The military court hardly made the attempt to give even just the semblance of legality to the legal proceedings against the three priests. They were sentenced to death within 24 hours and, following the Spanish method, they were executed by the garrote, the strangulating apparatus, on February 17,1872 in the park of Luneta, on the same site where 24 years later, Rizal would be executed too. The memorial stone of "Gom-Bur-Za:' - even in this instance, the Spanish mania for abbreviation was used - is found in the Park not far from the Rizal monument.
The effect of the execution of the three priests was protracted, to be sure, in a manner other than expected by the regime. Even the Spanish Archbishop of Manila refused to obey the order of the Governor to excommunicate the three. On the contrary, he had church bells ring at the time of their execution. And Rizal, for whose family the fate of the three priests meant a stirring experience, said later that without the event in the year 1872, perhaps he would have become a Jesuit and would have written sacred books instead of the Noli me tangere. Although he was only a child then, Rizal was just 11 years old - the event ripened his decision to avenge the martyrs one day.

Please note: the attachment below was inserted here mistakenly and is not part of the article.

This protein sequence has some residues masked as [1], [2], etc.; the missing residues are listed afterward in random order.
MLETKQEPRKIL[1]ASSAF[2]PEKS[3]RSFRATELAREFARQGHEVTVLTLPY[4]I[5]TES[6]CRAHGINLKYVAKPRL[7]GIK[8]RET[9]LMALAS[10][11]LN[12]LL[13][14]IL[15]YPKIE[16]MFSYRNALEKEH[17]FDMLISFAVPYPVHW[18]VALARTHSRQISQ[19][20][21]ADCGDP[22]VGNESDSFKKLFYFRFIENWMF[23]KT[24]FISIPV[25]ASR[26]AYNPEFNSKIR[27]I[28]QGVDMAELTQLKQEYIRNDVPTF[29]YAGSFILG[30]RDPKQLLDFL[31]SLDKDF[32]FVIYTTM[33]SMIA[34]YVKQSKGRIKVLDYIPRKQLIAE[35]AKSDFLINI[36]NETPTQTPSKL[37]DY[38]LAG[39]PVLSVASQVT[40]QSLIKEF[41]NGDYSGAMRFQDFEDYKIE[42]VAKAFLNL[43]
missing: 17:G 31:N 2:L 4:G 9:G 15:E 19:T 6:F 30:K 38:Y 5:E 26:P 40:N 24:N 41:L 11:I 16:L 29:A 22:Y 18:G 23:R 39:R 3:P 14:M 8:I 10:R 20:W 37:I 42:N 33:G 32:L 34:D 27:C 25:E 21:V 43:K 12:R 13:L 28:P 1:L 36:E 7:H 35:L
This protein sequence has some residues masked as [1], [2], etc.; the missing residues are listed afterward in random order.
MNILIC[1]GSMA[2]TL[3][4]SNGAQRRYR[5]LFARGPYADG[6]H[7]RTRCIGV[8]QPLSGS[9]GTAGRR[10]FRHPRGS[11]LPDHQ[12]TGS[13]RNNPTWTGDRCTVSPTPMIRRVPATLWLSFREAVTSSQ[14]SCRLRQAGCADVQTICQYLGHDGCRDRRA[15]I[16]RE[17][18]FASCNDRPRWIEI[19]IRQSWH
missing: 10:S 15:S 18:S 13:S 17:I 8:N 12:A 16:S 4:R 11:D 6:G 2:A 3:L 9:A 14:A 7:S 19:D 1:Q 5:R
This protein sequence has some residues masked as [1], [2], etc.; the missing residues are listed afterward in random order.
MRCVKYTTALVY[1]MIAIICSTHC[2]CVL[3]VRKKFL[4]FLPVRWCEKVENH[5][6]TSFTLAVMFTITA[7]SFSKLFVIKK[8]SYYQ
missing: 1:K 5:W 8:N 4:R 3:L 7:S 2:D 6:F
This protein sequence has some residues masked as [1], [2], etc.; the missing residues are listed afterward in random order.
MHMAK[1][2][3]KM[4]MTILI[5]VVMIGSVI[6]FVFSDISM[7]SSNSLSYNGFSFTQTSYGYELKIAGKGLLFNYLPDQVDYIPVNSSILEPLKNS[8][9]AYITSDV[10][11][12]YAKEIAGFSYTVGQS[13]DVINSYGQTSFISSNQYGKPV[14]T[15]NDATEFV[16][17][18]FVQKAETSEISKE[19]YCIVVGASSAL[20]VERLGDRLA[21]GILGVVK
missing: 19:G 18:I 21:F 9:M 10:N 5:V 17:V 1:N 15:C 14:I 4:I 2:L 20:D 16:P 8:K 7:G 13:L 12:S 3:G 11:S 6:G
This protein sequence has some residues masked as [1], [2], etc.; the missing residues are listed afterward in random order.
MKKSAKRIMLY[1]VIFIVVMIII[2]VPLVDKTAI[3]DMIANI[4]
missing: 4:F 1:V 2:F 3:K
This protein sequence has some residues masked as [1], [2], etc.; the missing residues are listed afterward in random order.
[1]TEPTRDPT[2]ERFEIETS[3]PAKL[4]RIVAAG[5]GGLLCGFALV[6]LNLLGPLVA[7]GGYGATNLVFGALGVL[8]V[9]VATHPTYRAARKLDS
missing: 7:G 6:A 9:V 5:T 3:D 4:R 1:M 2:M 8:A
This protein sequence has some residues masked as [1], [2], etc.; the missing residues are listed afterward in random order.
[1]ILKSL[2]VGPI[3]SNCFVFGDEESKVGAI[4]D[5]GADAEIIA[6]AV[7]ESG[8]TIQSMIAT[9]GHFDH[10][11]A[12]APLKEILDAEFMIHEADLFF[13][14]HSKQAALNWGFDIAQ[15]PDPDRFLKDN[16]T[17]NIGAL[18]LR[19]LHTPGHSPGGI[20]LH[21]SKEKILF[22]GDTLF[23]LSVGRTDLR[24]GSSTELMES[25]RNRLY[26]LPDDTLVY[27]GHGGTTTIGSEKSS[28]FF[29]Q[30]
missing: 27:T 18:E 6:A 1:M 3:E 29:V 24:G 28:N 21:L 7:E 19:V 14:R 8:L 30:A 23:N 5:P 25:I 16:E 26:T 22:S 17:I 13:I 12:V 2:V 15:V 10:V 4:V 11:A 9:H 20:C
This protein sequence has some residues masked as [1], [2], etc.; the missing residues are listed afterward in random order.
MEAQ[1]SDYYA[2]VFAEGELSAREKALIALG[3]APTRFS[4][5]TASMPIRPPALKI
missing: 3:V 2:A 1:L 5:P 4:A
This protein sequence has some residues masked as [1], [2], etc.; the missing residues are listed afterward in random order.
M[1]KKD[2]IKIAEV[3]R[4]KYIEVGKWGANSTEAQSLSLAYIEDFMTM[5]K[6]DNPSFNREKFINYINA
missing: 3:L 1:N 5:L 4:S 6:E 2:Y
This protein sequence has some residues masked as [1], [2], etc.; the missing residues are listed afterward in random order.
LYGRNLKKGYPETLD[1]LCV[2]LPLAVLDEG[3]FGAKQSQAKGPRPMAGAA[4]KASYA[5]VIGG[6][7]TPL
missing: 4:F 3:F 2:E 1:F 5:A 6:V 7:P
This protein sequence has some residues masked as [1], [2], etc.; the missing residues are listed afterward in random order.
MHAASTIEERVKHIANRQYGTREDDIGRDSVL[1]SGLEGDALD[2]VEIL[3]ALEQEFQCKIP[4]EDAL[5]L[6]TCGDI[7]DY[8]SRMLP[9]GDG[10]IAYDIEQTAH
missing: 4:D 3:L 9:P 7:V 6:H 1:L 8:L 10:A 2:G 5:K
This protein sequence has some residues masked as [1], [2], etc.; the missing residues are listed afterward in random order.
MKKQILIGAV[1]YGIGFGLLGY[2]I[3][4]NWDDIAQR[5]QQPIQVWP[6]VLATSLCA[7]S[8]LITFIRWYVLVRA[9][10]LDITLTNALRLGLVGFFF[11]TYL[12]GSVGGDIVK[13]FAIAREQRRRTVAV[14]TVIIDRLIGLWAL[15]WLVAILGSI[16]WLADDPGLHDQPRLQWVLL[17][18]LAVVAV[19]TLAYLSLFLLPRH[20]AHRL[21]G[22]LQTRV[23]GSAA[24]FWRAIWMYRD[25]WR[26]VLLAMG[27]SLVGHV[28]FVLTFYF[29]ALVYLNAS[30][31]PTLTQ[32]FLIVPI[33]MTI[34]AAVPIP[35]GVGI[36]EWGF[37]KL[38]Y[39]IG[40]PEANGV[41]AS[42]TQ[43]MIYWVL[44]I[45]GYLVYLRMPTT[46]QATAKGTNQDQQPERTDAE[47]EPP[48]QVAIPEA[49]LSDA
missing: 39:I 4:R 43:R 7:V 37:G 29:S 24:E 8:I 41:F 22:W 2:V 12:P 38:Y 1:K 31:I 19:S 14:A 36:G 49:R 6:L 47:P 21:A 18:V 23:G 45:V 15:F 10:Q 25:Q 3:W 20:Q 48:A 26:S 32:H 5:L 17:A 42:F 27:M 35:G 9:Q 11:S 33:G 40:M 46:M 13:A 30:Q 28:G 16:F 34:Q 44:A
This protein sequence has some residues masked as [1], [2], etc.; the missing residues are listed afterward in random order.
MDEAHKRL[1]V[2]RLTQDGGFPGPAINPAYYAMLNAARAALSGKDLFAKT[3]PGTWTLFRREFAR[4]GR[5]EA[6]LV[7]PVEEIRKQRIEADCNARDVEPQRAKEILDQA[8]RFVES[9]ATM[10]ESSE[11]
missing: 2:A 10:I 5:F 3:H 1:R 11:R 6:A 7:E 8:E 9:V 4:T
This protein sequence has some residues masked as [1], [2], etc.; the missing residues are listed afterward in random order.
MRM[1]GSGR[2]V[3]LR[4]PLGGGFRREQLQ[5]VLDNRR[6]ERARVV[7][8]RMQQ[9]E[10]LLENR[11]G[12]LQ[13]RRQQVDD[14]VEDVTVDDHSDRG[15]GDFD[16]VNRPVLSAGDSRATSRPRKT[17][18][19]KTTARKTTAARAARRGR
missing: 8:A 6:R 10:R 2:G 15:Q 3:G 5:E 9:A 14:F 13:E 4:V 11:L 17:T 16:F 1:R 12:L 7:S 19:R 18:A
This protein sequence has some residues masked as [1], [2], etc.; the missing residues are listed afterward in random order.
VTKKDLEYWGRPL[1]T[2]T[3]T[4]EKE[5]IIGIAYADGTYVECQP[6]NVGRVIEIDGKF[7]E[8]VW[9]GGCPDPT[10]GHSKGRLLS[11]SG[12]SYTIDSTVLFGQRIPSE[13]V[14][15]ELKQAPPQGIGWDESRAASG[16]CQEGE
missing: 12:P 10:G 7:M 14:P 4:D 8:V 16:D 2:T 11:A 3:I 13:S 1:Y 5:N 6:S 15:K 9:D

Nevertheless, two more decades had to pass before the seed of Cavite sprouted. It consisted of d parts: Firstly, the surge of repression, which succeeded Cavite and the natural counter-reactions by the people. "From this day on begins an era of persecutions and conspiracies fawning servilities, in a way no longer found in Christian countries, with the exception of Russia perhaps." Thus Blumentritt describes the period after Cavite. ( Unzere Zeit (Our Time), Leipzig, 1889).